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"As for the rest, I don't think he had anything criminal in mind," Thabit says. "Actually, I can't tell you what he was thinking. Personal items charged to the county isn't allowed, period." Thabit might be sure of Eggelletion's repentance, but no one knows for certain how many charges the commissioner made. Thabit wrote in a March 8, 2002, memo to the Board of County Commissioners that Eggelletion had spent $13,904.78. That figure doesn't agree with Bean's records, which indicate the commissioner charged $12,481.84. Also, Thabit's memo contends that Eggelletion reimbursed the county for $401.96 for phone calls, $885.81 for golf, $344.70 for meals, $683.91 for travel, and personal items of $308.07. Then the county revoked his card.
After their colleague's charges made headlines, Broward County commissioners tried to make a statement. They gave up their cards too.
This appeared to be a positive gesture. There was one thing much of the public didn't know: The commissioners' aides kept their cards.
"We wanted to show our constituents that this was something that was not OK," Commissioner Ilene Lieberman says. "Our aides do have the cards, but they are only allowed, I think, to buy office supplies."
First elected in 1996, Lieberman doesn't buy Thabit's claim that he was ignorant of the commissioners' credit-card use. "I think Norm is an honest guy, OK, so it's whatever he says. But I've heard this excuse -- that commissioners who are new... don't know what's acceptable," she says. "It's really simple: I don't think the voters should have to entertain me."
Lieberman says she has always charged office expenses on her personal credit card. At the end of the month, the county reimburses her. Indeed, accounting documents show that from the start of the credit card-program to now, Lieberman has used the card only once, spending $90.08 for office supplies.
Like other county employees, commissioners had to read and sign a purchasing agreement provided by Cummings's office before receiving a card.
But the agreement, which lists vague guidelines instructing that the card be used for county business only, was given to the commissioners in December 2000, which was almost a year after the commissioners were using the cards.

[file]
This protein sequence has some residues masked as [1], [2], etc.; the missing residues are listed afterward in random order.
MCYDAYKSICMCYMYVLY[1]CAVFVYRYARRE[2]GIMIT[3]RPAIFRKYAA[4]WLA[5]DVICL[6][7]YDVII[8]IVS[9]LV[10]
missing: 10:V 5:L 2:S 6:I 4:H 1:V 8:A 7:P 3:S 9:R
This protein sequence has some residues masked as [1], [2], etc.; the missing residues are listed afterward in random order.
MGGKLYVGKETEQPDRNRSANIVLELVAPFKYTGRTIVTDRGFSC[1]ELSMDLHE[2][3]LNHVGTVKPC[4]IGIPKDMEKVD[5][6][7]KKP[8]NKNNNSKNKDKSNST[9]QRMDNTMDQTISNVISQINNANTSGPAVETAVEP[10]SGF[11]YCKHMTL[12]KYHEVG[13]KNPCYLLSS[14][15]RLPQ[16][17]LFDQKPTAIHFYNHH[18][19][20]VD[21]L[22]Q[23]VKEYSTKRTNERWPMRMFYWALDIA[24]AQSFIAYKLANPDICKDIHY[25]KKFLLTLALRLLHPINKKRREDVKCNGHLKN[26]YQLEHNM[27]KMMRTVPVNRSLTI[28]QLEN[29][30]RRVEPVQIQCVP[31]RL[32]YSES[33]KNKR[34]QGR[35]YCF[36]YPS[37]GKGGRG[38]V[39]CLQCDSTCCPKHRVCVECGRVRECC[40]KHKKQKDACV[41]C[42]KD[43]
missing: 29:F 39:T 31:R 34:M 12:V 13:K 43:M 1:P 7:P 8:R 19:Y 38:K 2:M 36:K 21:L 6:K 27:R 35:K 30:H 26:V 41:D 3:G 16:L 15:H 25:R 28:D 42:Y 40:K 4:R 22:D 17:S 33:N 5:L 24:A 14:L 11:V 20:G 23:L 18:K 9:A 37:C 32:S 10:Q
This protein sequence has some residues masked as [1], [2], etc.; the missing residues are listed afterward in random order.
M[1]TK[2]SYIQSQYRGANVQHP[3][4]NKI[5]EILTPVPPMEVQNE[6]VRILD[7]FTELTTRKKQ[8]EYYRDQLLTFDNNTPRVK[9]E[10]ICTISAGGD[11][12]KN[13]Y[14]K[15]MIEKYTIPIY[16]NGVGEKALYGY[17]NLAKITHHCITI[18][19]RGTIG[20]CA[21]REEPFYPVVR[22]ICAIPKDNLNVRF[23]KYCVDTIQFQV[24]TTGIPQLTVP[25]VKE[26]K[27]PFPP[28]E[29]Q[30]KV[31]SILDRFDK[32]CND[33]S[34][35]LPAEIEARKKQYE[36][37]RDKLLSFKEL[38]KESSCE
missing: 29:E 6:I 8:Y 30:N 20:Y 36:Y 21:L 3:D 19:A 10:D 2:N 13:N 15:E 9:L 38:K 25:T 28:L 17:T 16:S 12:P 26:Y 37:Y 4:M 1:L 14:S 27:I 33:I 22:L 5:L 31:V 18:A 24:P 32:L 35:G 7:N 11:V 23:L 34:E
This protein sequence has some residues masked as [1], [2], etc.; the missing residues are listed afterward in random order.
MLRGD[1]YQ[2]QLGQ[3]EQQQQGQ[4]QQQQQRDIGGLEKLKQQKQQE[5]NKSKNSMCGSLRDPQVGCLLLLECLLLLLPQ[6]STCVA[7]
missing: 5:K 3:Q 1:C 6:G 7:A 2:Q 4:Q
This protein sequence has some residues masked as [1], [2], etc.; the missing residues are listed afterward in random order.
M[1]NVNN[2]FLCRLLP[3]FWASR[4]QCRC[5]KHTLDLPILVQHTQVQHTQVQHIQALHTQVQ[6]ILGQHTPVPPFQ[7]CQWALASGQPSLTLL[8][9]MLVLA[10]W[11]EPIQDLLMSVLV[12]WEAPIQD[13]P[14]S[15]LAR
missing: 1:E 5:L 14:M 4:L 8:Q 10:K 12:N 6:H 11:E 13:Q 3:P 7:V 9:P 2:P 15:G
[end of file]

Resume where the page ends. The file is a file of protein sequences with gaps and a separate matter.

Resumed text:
Kristin Jacobs, elected commissioner in 1998, signed the agreement in 2000. She thinks the guidelines aren't enough to determine what she can charge. "C'mon, you can't say that we've ever been given a list of what's acceptable," she says. "There's a lot of gray area."
Last year, Jacobs used her county credit card to buy $407 worth of holiday cards. She reasoned that because the cards were going to her constituents, she could use her county credit card. "When Joe's stuff happened, I went to Norm and asked, 'Have I done anything wrong?' and the answer from Norm was no," Jacobs tells New Times.
She then requested an opinion from county attorney Edward Dion. "[His] answer was frustrating, because he looked at these supposed guidelines and said, 'I can't tell you the cards are wrong, because they are not specifically defined as wrong here.'
"I went to them for advice and got nothing concrete," complains Jacobs. "So what you end up doing is shrugging your shoulders and saying, 'I'm OK, I guess.'"
County records show that between 1999 and May 3, 2002, Jacobs and her aide, Susan Olson, charged about $3000 in travel (to places like Tallahassee) for county business and office supply expenses -- nowhere near the amount Eggelletion spent.
An hour after New Times interviewed Jacobs, she called Thabit. New Times happened to be in the auditor's office, interviewing him. At the beginning of the conversation, Thabit told her, "Holiday cards is not something we do."
Then Thabit backpedaled like a parent intimidated by an unruly teenager. Speaking in a sympathetic tone, he said he understood how Jacobs might think buying the cards was a justifiable charge. Before the conversation was over, Thabit told her there was no need to reimburse the county $407 unless the county attorney advised her to do so.
After Thabit hung up, he said, "I have to admit, it's hard for my staff sometimes to stand up and say to an elected official that they can't do something or they're doing something wrong. It's even hard for me at times."
Thabit was also persuaded to let County Commissioner Ben Graber buy a television and VCR. "There was a complaint that he couldn't watch 9/11 nonstop when that was happening," he says.
The auditor was unaware that Janice Tuzzio, an aide to commissioner Lori Parrish, had purchased 60 picture frames for $792 on December 4, 2001, and 100 frames for $1320 a month and a half later. But when New Times informed him, he replied, "I'm sure that's fine. You don't buy all that and not have some reason to use it as part of county business."
In late May, Thabit introduced a policy dictating how the cards can be used. All purchases aides make over $100 must be preapproved by him. With few exceptions, purchases must be for necessary, county-related travel or office supplies. Thabit says that small purchases for commissioners' offices are justifiable. "Commissioners have every right for their offices to look nice," he adds. "We aren't going to tell them that they don't have a right to be comfortable."